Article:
The Bears did not give up. With eight minutes to go, a 3-pointer from Washington University’s Brianne Monahan tied the game at 39-39. Soon after, things were looking grim when McCormick picked up her fourth foul, joining Sarah Leyman ’11 as a Jeff at risk with four fouls. Amherst dug deep though, taking off on the final tide-shifting run with McCormick, Stedman and Fiorentino hitting a trio of huge threes. The Jeffs outscored the Bears 18-5 over the next several minutes to take a 57-44 lead. McCormick topped off the run with three and a half minutes remaining, making a jumper while drawing contact to secure a momentous three-point play. “We made some big plays. Many big 3-point shots.” said Coach Gromacki. “Caroline Stedman really carried us offensively at key moments, and Lem’s 3-point play was the back breaker!”

With the lead at 13, Washington University was soon forced to foul. The Bears sunk a few last-ditch 3-pointers, but Amherst made their free throws and ultimately Washington University was unable to make up the difference. As the last seconds ran off the clock, the scoreboard read Amherst 64, Washington University 55.

The game was truly a team effort, as the eight Lady Jeffs that played all scored at least one basket. Amherst’s depth and versatility had an enormous impact on the game since Daigneault, the Jeffs’ usual first offensive option, struggled from the floor with the extra attention Washington University paid her. Amherst was able to take advantage of the open space Daigneault’s presence created as the rest of the team stepped up and came through offensively for the Jeffs.

“I can’t even describe how great it feels to win a national championship,” rejoiced Fiorentino. “We have worked so hard this season for this and it feels great. It took a team effort to win. Everyone did whatever was needed. Our coach had us well prepared, we had clutch performances from the players off the bench, we showed great determination and we were lead by our terrific seniors.”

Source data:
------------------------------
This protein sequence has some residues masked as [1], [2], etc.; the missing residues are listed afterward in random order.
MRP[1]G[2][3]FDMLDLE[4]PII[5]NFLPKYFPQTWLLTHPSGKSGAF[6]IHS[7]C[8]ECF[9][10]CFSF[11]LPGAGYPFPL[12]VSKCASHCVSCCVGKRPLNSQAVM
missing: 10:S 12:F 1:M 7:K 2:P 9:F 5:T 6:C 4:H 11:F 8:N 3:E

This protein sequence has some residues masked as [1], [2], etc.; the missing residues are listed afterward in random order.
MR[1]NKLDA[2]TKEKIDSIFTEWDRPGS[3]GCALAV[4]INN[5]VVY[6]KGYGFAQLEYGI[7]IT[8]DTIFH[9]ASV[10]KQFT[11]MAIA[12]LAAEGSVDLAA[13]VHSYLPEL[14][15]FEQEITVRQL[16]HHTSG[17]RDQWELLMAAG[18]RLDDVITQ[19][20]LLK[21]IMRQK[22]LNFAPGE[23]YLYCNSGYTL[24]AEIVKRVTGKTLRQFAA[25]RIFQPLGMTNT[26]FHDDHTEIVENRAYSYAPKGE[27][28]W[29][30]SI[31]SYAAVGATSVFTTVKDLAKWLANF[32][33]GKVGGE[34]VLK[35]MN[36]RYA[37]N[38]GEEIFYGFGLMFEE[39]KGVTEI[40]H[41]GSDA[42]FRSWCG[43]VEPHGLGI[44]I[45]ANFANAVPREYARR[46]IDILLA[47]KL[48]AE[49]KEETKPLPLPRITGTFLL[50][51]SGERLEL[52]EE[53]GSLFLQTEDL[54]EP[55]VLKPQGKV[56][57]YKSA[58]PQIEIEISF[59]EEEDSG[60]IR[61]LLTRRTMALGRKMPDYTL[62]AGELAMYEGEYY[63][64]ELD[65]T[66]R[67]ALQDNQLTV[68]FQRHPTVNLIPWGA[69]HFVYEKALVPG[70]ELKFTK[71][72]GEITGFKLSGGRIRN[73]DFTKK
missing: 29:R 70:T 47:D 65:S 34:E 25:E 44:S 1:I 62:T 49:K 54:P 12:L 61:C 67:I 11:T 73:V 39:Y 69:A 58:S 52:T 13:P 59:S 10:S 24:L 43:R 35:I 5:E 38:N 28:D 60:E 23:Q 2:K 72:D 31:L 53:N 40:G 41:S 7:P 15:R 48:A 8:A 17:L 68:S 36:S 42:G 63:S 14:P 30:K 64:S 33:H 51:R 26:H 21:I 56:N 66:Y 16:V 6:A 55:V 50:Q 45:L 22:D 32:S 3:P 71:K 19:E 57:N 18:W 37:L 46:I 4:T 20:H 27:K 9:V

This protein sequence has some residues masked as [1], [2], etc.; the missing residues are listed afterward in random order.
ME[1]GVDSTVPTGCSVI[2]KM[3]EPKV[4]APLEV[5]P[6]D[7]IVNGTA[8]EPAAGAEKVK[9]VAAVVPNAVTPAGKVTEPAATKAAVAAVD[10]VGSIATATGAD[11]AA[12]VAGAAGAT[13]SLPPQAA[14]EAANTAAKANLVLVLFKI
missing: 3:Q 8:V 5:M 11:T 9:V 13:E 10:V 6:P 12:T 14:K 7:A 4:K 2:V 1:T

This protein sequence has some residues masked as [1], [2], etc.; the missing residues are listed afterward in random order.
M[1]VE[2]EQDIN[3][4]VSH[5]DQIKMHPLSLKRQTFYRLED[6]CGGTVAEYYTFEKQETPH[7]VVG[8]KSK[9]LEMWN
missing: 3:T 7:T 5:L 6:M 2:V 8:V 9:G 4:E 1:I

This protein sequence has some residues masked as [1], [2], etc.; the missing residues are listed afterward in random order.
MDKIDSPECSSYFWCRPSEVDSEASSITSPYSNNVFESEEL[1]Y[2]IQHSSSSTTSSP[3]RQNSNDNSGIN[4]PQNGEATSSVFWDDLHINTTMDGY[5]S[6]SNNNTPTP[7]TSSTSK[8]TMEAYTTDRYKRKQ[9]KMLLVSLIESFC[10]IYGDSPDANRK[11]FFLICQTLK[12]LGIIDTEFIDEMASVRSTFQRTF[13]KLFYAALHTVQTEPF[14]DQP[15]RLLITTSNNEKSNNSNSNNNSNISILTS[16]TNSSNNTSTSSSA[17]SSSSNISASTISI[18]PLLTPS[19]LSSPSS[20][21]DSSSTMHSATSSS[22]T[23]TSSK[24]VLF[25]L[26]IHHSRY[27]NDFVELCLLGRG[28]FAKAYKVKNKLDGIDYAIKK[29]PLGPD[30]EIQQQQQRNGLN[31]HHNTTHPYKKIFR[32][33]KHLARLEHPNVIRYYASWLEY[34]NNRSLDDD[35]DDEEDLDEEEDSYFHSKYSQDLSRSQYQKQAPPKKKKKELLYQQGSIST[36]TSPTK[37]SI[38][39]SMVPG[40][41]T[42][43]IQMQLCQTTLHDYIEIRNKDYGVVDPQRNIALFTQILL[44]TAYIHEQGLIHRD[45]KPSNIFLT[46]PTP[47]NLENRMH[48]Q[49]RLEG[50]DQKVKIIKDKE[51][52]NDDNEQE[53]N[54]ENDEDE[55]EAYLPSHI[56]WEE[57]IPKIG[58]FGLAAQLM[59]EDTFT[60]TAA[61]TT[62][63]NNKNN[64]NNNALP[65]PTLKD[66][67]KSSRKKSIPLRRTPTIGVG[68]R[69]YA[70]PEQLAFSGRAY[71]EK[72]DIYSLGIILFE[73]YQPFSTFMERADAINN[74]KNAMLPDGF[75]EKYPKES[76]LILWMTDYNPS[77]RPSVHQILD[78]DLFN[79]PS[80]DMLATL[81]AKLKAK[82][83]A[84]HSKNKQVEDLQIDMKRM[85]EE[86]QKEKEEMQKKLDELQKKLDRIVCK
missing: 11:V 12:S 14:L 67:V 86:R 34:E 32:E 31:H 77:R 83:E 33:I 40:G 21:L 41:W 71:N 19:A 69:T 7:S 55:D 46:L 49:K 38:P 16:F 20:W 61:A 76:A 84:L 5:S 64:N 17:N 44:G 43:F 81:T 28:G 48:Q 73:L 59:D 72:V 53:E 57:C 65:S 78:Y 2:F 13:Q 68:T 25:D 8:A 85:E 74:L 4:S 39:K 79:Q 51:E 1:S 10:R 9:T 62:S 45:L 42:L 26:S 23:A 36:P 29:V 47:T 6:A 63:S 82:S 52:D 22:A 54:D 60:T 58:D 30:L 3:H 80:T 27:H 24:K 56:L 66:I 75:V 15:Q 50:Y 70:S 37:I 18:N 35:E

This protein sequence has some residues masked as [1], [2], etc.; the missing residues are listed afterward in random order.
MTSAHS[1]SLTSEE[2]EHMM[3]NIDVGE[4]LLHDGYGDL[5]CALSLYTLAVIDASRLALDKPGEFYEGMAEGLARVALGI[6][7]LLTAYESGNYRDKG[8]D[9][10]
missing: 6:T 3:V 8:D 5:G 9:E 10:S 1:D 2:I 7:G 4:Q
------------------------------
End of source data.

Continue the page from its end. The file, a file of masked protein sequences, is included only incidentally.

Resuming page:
Fiorentino also played a crucial role in Amherst’s championship success as she had the task of guarding Div. III’s second all-time leading scorer in Christopher Newton University’s senior Chelsie Schweers in the National Semifinals. Fiorentino stifled the offensive juggernaut, holding her to just 7 of 23 shooting, a meager 30 percent from the field and keeping her a full 14 points below her tournament average of 33 points per game.

The Jeffs mostly coasted to the Final Four with comfortable wins over Husson, East Connecticut State, Muhlenberg and Babson, none of which were decided by less than 19 points. In the Final Four, Amherst defeated Chris Newport by 10.

“One of the biggest challenges we faced was pushing ourselves to be better every day,” said McCormick. “We had to make sure that we worked on all the little things, because in the end, that’s what really made the difference.”

There is no doubt all the little things paid off for the NESCAC’s first ever women’s NCAA National Champion. It was a well-deserved feat for a senior class that went 120-9 in its four years at Amherst. That record, achieved by Daigneault, Leyman, Dunleavy and Courtney Long, is the best ever by a senior class in Div. III women’s basketball history.

“It feels incredible and it’s so special to be the first National Championship team in program history,” reflected Leyman. “The feeling is so far beyond excitement and happiness. It felt better than I could have ever imagined.”

Issue 19, Submitted 2011-03-23 04:55:54